Shorenstein Center Knight Fellow,
Fall 2010 & Spring 2011
Former editor, The Oregonian, Portland
Anyone who thinks there’s an easy rescue in sight for rebuilding local investigative reporting capacity is wrong. Newspapers, traditionally the source of most investigative coverage in communities, will not be able to restaff newsrooms robustly and, more likely, will face additional cuts; no new business model is within reach; many of the new online local sites are not sustainable in their current form and no evidence suggests government will step in to help fund journalism in the public interest. Given those circumstances, what can change this picture?
Growing evidence suggests that collaborations and partnerships between new and established news organizations, universities and foundations may be the overlooked key for investigative journalism to thrive at the local and state levels. These partnerships, variously and often loosely organized, can share responsibility for content creation, generate wider distribution of stories and spread the substantial cost of accountability journalism.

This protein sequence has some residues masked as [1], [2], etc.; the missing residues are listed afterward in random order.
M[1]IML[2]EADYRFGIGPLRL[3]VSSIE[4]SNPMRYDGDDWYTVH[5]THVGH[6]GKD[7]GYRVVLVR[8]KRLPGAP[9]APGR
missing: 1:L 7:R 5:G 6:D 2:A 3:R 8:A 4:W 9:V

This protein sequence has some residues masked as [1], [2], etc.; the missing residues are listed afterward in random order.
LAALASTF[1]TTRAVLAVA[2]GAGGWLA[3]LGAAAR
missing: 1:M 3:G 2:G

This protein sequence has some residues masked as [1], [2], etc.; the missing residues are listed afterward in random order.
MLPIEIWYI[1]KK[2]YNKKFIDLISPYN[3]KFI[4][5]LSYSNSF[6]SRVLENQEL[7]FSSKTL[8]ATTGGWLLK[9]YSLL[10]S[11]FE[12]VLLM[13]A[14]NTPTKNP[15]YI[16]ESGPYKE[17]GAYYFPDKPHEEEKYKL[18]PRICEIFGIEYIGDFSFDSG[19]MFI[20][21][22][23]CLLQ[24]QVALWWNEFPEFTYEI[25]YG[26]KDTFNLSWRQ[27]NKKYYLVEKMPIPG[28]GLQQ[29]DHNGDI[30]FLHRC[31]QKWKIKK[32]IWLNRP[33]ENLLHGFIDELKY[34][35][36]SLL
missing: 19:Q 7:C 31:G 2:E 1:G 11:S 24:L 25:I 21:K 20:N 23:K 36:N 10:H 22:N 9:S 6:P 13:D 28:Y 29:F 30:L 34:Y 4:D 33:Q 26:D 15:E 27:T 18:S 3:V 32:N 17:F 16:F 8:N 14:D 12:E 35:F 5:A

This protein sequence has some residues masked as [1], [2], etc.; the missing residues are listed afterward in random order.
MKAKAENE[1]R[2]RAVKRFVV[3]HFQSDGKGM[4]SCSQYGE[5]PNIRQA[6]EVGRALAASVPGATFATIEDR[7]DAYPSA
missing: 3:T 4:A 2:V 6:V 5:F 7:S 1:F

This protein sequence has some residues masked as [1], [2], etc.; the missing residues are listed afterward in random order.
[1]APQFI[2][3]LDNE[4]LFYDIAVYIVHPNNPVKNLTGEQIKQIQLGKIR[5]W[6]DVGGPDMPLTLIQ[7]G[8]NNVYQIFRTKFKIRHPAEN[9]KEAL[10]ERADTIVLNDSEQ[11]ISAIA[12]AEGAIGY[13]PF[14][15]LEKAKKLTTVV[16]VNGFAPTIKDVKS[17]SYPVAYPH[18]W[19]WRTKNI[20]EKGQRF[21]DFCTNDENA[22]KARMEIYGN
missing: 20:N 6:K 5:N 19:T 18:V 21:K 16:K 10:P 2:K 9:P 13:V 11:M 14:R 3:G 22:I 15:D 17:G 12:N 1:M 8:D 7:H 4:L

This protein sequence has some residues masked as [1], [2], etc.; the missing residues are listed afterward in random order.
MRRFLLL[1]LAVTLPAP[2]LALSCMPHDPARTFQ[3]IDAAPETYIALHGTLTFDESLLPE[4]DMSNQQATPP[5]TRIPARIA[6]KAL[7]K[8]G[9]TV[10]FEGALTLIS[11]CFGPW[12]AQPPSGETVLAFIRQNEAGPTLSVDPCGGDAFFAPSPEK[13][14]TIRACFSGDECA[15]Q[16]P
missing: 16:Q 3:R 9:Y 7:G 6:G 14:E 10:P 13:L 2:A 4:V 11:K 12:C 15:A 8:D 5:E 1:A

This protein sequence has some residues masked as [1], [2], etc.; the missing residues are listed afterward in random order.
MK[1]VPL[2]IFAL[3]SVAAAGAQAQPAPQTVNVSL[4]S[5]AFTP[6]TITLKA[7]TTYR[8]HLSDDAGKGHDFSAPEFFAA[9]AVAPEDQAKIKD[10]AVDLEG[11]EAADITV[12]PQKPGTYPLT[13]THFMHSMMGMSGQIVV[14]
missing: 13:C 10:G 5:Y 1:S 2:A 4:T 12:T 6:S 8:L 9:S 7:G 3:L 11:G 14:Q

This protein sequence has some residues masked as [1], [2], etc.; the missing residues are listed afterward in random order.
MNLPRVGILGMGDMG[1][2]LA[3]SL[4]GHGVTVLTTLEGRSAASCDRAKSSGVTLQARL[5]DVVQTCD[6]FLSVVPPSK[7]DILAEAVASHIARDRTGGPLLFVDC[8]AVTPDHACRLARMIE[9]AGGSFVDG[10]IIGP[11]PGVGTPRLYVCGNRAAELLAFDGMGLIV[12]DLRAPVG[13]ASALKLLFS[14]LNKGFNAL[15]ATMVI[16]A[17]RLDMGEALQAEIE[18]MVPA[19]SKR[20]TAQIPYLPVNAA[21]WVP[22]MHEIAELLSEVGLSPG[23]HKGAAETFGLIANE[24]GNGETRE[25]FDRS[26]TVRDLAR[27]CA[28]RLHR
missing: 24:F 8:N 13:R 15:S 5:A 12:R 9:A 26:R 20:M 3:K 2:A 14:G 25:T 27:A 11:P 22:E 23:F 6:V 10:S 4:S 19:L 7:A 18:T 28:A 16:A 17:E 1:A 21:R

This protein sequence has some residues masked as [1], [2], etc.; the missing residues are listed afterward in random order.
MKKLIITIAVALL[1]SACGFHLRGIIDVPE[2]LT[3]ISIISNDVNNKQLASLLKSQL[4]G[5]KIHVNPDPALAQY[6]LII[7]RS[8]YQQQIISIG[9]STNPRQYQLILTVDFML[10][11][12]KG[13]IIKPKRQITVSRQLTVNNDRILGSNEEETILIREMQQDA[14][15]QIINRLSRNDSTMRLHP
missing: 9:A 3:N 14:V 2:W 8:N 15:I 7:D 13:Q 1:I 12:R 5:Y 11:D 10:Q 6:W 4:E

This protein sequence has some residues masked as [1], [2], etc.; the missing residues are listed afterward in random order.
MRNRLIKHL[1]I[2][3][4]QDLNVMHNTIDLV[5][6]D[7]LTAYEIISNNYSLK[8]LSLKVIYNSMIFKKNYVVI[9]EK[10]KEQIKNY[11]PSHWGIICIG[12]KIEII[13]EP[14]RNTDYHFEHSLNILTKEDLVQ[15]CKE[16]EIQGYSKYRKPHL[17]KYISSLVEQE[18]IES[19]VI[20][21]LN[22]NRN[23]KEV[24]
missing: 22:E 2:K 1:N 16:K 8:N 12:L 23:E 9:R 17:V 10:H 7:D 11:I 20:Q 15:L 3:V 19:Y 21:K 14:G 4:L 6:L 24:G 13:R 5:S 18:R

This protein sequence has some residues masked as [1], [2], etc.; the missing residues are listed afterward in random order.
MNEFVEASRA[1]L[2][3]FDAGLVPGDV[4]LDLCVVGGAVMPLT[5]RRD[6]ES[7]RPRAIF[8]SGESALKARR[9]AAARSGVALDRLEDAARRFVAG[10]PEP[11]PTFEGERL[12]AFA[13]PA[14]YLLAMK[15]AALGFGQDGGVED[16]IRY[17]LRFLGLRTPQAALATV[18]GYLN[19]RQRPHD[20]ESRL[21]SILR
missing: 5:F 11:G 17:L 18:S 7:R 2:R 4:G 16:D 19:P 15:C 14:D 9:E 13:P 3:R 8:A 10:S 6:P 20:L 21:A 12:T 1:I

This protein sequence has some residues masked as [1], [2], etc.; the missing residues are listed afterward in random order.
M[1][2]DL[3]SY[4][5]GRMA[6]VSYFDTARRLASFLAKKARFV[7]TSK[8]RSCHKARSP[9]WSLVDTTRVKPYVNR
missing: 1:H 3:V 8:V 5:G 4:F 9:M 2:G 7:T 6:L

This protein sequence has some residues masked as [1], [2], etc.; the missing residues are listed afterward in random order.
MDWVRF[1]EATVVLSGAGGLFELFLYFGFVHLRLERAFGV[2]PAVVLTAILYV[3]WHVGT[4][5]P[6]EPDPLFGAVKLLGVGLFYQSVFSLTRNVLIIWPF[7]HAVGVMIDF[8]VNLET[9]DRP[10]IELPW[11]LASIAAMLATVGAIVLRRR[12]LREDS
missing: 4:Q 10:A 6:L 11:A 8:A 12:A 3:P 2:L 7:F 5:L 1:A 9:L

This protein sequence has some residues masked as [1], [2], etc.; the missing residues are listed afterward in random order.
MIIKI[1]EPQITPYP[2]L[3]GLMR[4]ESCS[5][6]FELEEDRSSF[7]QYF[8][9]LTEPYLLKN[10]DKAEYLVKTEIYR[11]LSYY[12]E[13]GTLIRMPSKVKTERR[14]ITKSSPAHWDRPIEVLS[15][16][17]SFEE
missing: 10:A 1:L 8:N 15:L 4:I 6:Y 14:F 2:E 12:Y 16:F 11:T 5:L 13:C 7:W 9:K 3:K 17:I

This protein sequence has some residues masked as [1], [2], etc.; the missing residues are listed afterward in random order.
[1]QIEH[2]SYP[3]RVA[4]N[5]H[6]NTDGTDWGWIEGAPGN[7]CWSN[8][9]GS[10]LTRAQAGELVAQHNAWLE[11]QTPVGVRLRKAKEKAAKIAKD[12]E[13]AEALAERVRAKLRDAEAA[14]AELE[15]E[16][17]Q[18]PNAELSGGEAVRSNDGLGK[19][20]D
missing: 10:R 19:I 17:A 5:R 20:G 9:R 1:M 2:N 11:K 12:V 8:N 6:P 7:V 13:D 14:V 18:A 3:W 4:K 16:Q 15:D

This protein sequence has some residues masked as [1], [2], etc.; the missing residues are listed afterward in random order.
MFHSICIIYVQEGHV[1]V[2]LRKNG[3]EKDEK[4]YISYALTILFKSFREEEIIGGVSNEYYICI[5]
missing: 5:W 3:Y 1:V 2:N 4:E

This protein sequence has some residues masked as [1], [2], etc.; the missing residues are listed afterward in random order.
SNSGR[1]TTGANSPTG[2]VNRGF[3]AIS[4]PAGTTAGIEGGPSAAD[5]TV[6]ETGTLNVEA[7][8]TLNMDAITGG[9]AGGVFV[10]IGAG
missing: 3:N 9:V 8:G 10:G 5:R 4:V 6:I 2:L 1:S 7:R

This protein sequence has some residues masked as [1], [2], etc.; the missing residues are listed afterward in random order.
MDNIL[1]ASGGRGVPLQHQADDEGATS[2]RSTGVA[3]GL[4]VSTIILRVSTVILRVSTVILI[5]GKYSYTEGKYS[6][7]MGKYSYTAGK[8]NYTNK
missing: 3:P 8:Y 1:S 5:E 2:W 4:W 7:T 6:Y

Today’s editors — digital, print and broadcast — are transitional leaders charged with bridging the gap between 20th-century media and today’s communications revolution. As such they must determine how their scarce resources can foster distinctive original investigative reporting and whether new tools and new approaches can tap into what New York University journalism professor Clay Shirky has identified as a vast “cognitive surplus” in communities. Can they partner with each other, with universities and with interested citizens and use their institutional capabilities and reputation to actually expand the capacity of accountability reporting in their communities? It is not a challenge for the faint of heart.